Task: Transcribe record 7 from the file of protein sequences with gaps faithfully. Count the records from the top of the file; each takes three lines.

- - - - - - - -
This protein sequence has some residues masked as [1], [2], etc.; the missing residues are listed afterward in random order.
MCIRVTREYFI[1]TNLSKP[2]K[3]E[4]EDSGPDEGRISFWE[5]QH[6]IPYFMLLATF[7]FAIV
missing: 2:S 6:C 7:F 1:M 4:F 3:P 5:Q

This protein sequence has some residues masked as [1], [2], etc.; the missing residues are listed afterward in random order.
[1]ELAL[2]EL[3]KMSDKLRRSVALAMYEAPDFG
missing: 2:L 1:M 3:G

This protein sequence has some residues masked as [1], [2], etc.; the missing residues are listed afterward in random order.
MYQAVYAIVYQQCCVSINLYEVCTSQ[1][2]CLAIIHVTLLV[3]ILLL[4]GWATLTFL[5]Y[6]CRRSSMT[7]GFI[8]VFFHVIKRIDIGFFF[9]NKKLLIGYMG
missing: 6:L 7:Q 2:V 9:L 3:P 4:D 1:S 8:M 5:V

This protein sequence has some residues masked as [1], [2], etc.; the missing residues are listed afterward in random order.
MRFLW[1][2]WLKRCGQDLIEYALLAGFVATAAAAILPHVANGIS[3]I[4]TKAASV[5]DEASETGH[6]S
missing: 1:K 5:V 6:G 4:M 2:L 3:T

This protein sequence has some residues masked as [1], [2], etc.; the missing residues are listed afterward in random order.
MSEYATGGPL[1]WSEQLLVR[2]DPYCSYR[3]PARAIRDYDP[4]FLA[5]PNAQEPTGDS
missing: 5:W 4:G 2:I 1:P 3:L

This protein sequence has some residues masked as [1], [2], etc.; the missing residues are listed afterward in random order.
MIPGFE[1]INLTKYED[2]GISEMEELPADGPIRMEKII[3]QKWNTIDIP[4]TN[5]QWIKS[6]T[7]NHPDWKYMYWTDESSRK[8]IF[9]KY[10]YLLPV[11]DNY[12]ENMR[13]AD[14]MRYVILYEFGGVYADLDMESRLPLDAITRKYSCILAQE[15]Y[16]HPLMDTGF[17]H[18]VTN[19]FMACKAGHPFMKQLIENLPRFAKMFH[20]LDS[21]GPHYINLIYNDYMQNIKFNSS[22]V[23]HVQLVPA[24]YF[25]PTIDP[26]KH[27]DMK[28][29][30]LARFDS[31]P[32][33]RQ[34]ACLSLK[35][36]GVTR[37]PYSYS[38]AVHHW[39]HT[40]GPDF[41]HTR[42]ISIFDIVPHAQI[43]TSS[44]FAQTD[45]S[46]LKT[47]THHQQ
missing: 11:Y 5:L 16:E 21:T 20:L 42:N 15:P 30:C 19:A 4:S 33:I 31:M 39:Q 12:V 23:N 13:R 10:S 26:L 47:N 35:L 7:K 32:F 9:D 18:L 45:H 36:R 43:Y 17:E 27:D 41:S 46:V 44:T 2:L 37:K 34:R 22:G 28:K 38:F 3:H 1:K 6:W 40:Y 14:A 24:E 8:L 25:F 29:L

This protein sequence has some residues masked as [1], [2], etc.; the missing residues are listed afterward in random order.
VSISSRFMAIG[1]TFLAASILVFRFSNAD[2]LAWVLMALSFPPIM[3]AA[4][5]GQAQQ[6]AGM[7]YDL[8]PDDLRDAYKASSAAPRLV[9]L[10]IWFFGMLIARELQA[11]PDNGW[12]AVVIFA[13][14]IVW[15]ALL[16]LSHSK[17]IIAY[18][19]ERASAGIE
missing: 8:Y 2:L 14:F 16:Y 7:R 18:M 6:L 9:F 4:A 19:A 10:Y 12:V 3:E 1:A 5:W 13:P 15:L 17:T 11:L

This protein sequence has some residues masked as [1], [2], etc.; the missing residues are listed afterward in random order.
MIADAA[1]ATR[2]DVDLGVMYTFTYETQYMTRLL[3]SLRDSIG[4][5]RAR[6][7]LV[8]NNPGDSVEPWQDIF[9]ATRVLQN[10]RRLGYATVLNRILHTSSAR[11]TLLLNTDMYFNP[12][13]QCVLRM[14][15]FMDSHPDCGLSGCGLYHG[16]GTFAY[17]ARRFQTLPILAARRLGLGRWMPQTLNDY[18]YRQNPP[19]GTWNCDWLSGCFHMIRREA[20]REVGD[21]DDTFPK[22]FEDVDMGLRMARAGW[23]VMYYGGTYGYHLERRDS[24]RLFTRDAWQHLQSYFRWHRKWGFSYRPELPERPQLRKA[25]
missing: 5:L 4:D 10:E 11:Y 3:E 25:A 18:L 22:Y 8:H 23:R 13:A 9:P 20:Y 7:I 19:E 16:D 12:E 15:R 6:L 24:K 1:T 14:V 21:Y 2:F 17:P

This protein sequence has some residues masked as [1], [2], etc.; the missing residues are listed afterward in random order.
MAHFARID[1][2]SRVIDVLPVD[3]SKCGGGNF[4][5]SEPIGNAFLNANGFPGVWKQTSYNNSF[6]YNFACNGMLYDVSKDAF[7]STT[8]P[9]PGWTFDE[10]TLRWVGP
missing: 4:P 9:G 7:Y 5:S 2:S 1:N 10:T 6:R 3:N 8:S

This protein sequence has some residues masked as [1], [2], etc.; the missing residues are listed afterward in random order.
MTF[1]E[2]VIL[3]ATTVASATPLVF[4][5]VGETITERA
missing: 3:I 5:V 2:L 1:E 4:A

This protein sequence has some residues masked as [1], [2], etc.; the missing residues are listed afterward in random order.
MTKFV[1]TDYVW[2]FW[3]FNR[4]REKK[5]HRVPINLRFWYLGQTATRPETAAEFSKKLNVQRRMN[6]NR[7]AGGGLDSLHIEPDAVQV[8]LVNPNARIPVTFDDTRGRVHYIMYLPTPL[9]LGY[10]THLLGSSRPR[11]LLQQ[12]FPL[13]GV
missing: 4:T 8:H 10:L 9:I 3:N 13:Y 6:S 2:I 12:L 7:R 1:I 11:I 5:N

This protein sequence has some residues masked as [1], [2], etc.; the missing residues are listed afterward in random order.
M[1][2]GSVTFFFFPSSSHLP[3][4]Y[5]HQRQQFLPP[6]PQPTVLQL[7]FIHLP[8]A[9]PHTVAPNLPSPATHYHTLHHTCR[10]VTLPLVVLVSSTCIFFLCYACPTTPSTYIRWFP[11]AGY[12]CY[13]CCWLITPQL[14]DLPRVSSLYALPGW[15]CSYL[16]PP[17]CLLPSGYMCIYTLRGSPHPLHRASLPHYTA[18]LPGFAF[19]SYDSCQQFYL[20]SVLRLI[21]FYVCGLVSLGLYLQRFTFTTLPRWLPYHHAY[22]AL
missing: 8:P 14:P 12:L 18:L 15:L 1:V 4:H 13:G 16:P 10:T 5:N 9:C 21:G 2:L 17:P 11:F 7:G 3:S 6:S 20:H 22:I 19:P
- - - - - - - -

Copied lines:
This protein sequence has some residues masked as [1], [2], etc.; the missing residues are listed afterward in random order.
VSISSRFMAIG[1]TFLAASILVFRFSNAD[2]LAWVLMALSFPPIM[3]AA[4][5]GQAQQ[6]AGM[7]YDL[8]PDDLRDAYKASSAAPRLV[9]L[10]IWFFGMLIARELQA[11]PDNGW[12]AVVIFA[13][14]IVW[15]ALL[16]LSHSK[17]IIAY[18][19]ERASAGIE
missing: 8:Y 2:L 14:F 16:Y 7:R 18:M 6:L 9:F 4:A 19:A 10:Y 12:V 3:E 1:A 5:W 13:P 15:L 17:T 11:L